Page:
Tate Modern Exhibition

David Smith: Sculptures

David Smith The Forest 1952

David SmithThe Forest 1952

© Estate of David Smith/DACS, London/VAGA, New York 2006

David Smith The Forest 1952

David Smith The Forest 1952

Widely regarded as the greatest American sculptor of his generation, David Smith (1906–1965) created some of the most memorable works of the twentieth century. Characterised by the use of industrial materials, especially welded iron and steel, and the exploration of an open, linear structure, his work revolutionised the art of sculpture in the United States and beyond.

Smith grew up in Indiana, the son of an engineer, and from an early age was enthralled by trains and railroads. Aged 19 he worked as a welder and riveter in a car factory, developing a deep respect for iron and steel. His work captures the spirit of America’s transition from a rural and agricultural society to an urban and industrial one.

As this new age of mechanisation took hold, Smith believed that artists should also embrace industrial materials and techniques. Discussing steel as a medium, he said:

What it can do in arriving at form economically, no other material can do. The metal itself possesses little art history. What associations it possesses are those of this century: power, structure, movement, progress, suspension, destruction and brutality.

Early in his career, Smith was influenced by the work of European sculptors such as Pablo Picasso, Julio González and Alberto Giacometti, assimilating some of their techniques into American sculpture for the first time. By the early 1950s he had developed his own unique vision, which he pursued for nearly 15 years. He was at the height of his creative powers when, in 1965, he died in a car accident, leaving behind an expansive and impressive body of work.

This exhibition, of almost 100 sculptures lent from collections around the world, comprises the largest selection of his work ever shown in Europe. Smith pioneered welding in sculpture and is best known for his innovative and remarkably diverse large-scale metal pieces constructed from used machine parts, abandoned tools and scrap metal. His work was initially inspired by Surrealism and Constructivism but later works demonstrate a myriad of stylistic influences.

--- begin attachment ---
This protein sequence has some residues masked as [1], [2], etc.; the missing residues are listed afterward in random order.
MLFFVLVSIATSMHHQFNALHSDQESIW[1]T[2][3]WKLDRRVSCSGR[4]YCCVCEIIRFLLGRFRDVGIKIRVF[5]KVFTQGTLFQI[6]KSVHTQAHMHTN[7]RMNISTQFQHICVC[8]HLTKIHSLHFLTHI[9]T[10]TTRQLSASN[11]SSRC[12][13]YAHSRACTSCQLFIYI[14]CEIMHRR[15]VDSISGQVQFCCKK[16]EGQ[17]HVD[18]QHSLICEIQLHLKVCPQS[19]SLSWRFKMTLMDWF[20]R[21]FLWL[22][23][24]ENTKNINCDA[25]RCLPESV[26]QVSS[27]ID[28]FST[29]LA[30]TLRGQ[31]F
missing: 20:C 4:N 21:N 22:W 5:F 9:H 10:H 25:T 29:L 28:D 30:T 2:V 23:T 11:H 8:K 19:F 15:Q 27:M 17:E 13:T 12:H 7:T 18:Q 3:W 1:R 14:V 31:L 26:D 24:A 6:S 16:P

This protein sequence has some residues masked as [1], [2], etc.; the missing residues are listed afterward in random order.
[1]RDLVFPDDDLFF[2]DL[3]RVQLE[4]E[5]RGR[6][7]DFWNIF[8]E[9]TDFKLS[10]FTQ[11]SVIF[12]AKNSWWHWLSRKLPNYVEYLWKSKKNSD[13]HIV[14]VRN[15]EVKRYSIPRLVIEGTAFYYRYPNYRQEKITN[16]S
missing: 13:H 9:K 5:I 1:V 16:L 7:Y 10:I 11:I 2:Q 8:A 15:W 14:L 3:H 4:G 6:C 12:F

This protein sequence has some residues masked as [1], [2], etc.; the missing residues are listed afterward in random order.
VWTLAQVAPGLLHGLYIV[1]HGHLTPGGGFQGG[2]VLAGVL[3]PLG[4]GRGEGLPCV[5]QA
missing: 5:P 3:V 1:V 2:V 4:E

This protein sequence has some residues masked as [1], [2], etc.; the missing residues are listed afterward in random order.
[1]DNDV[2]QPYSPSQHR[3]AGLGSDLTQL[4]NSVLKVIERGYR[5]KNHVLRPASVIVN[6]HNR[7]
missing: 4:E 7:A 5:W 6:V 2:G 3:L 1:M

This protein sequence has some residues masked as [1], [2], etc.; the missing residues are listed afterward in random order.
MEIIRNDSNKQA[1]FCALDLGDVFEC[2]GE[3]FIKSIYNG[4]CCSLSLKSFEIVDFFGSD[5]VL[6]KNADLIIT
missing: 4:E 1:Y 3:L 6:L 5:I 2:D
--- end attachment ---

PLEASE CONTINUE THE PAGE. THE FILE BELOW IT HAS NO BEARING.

This exhibition was curated by Frances Morris, Head of Collections (International Art), Tate Modern with Maeve Polkinhorn, Assistant Curator, Tate Modern. It was organised by Tate Modern in collaboration with the Solomon R. Guggenheim Foundation and the Centre Georges Pompidou.

Unless otherwise noted, all photographs are © The Estate of David Smth/DACS, London/VAGA, New York 2006

Tate Modern

London SE1 9TG
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1 November 2006 – 11 January 2007

Sponsored by

The Horace W. Goldsmith Foundation

The Horace W. Goldsmith Foundation

The Henry Moore Foundation

The Henry Moore Foundation

American Patrons of Tate

American Patrons of Tate

Find out more

  • Tate Etc

    Dances with sculpture

    Deborah Jowitt

    The American artist David Smith was best known for his large muscular sculptures –  the product of heavy welding and …
  • Tate Etc

    Making a horse with dad

    Rebecca Smith

    David Smith was best known for his large, muscular sculptures, but also had a vivid interest in contemporary dance. Here …
  • Tate Etc

    My childhood companions

    Candida Smith

    David Smith’s daughter Candida Smith describes her childhood at Bolton Landing, and the artist in his studio
  • Tate Etc

    You can hear the welding. And you can hear the blows of the hammer

    Richard Wentworth

    Richard Wentworth saw David Smith’s Wagon II in Smith’s outdoor studio in New York in the 1970s. Here he takes …